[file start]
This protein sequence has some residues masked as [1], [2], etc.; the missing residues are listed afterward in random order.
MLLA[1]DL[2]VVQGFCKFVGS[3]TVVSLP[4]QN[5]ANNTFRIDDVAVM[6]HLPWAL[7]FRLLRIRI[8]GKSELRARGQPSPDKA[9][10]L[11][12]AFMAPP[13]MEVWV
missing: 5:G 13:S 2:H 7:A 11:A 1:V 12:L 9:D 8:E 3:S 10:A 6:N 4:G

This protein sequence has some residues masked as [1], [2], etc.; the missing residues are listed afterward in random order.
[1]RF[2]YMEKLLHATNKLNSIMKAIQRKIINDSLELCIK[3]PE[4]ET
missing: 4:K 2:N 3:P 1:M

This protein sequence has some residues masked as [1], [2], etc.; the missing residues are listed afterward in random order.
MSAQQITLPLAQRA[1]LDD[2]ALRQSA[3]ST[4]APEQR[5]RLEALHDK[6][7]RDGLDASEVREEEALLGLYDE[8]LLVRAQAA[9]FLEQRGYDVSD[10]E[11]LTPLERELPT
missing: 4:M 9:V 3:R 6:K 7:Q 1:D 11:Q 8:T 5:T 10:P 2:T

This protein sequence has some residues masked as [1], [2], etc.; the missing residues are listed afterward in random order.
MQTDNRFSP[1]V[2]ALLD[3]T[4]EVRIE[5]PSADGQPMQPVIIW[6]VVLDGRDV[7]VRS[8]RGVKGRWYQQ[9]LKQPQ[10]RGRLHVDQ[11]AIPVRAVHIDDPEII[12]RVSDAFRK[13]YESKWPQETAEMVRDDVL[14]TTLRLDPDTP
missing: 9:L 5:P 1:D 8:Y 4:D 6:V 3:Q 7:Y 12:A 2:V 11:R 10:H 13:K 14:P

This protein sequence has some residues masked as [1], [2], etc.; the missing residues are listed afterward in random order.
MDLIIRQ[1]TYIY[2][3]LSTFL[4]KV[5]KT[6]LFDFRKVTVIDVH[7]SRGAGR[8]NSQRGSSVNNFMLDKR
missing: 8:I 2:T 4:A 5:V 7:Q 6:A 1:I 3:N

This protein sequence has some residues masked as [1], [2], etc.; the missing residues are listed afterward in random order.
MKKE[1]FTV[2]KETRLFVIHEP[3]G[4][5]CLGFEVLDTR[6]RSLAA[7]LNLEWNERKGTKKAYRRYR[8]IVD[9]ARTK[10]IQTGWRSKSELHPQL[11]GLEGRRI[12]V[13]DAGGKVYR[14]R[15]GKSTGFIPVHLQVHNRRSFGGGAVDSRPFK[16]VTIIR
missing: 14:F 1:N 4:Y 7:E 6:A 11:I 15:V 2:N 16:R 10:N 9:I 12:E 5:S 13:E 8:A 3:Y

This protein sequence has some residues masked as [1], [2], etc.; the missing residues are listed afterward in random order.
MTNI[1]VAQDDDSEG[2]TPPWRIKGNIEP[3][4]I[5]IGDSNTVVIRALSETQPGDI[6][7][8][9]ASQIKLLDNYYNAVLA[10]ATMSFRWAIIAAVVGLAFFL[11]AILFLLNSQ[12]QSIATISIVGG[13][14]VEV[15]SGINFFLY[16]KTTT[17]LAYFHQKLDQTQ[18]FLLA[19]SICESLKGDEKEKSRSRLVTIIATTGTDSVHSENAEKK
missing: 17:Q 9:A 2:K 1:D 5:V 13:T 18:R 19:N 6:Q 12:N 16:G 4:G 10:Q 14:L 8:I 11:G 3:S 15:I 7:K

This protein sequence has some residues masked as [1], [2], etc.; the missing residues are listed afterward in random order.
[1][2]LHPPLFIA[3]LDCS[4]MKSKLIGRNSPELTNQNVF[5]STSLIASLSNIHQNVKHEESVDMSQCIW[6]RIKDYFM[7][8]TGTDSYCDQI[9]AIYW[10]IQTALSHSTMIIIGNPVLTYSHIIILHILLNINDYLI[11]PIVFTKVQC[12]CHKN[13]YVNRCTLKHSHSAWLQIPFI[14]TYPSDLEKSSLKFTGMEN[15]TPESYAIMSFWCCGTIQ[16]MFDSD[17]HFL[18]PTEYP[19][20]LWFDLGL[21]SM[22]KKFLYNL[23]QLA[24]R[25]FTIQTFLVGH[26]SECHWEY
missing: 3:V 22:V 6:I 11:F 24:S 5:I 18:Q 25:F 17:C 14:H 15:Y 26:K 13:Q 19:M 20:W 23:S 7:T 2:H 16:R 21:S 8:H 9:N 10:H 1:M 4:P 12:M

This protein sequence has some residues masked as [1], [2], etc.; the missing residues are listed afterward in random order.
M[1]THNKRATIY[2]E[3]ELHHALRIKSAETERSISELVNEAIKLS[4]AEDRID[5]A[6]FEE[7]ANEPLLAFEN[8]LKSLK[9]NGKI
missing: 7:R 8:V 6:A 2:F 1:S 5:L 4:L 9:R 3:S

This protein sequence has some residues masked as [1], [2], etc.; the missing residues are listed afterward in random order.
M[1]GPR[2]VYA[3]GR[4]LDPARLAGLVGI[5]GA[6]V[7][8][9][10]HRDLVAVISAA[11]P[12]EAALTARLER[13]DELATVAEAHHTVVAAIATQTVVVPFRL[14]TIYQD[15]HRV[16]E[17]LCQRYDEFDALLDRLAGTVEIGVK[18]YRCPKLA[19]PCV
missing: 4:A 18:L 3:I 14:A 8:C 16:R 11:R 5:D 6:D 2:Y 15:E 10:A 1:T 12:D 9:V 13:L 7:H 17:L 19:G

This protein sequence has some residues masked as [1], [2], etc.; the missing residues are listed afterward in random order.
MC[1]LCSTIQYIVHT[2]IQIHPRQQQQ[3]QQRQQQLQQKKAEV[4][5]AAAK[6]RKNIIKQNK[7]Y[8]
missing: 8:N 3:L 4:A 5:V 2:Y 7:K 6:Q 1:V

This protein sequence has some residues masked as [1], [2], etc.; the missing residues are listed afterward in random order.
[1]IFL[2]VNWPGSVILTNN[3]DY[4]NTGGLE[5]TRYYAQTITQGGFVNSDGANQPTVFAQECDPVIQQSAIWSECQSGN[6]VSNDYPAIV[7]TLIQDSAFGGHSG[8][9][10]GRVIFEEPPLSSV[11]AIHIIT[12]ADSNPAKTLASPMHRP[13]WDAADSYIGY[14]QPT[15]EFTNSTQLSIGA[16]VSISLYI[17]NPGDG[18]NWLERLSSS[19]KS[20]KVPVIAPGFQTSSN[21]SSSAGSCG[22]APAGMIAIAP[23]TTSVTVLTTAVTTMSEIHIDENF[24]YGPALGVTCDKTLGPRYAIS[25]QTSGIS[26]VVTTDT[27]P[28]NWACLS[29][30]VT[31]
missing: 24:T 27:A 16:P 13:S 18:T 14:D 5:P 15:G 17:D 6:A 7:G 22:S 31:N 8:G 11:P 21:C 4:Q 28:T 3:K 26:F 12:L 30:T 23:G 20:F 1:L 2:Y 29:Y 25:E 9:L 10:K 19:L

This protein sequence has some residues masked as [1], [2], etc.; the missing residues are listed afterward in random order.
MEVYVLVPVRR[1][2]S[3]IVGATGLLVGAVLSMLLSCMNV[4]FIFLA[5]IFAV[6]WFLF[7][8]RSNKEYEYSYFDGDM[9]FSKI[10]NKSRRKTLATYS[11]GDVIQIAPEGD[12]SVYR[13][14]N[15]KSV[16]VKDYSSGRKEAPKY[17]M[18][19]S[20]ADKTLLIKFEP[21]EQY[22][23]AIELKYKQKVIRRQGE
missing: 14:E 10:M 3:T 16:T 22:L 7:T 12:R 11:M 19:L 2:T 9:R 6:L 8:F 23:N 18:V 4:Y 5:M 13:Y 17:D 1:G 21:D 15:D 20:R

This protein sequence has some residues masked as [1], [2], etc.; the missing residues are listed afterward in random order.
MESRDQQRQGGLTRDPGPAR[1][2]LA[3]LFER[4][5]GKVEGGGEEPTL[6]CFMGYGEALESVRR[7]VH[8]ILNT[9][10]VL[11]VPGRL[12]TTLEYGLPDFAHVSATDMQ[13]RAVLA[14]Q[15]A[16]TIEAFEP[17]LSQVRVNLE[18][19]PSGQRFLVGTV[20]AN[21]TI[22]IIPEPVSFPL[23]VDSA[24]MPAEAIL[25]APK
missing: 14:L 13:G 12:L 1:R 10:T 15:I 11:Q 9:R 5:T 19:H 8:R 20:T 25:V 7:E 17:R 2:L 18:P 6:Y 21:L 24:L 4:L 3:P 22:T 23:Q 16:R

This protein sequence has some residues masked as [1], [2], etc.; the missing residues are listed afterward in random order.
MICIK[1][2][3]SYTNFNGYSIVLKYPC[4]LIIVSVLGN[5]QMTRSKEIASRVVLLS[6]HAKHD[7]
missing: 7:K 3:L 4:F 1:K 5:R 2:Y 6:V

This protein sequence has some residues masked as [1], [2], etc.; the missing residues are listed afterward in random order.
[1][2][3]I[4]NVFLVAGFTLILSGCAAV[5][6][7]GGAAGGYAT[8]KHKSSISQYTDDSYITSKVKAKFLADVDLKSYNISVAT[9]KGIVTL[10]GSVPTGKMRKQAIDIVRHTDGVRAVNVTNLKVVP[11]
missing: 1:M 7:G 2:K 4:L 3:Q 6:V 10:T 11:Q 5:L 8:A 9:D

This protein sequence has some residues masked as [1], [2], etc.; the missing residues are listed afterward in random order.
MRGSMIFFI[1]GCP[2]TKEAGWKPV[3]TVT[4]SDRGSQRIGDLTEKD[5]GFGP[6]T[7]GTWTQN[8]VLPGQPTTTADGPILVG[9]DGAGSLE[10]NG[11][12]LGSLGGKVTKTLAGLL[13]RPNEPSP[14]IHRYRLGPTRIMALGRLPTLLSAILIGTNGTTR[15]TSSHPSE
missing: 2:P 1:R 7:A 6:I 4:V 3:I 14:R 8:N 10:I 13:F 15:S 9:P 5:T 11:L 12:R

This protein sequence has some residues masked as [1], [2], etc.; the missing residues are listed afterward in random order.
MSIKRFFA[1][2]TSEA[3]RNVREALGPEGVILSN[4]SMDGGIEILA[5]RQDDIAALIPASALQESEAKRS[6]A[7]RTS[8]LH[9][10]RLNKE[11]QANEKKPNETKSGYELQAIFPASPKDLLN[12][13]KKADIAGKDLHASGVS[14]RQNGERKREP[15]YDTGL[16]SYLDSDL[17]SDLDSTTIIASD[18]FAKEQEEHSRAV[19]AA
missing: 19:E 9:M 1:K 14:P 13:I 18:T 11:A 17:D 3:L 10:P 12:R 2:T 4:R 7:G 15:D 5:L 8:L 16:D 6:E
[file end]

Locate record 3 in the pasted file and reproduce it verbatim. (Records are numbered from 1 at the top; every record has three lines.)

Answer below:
This protein sequence has some residues masked as [1], [2], etc.; the missing residues are listed afterward in random order.
MSAQQITLPLAQRA[1]LDD[2]ALRQSA[3]ST[4]APEQR[5]RLEALHDK[6][7]RDGLDASEVREEEALLGLYDE[8]LLVRAQAA[9]FLEQRGYDVSD[10]E[11]LTPLERELPT
missing: 4:M 9:V 3:R 6:K 7:Q 1:D 11:Q 8:T 5:T 10:P 2:T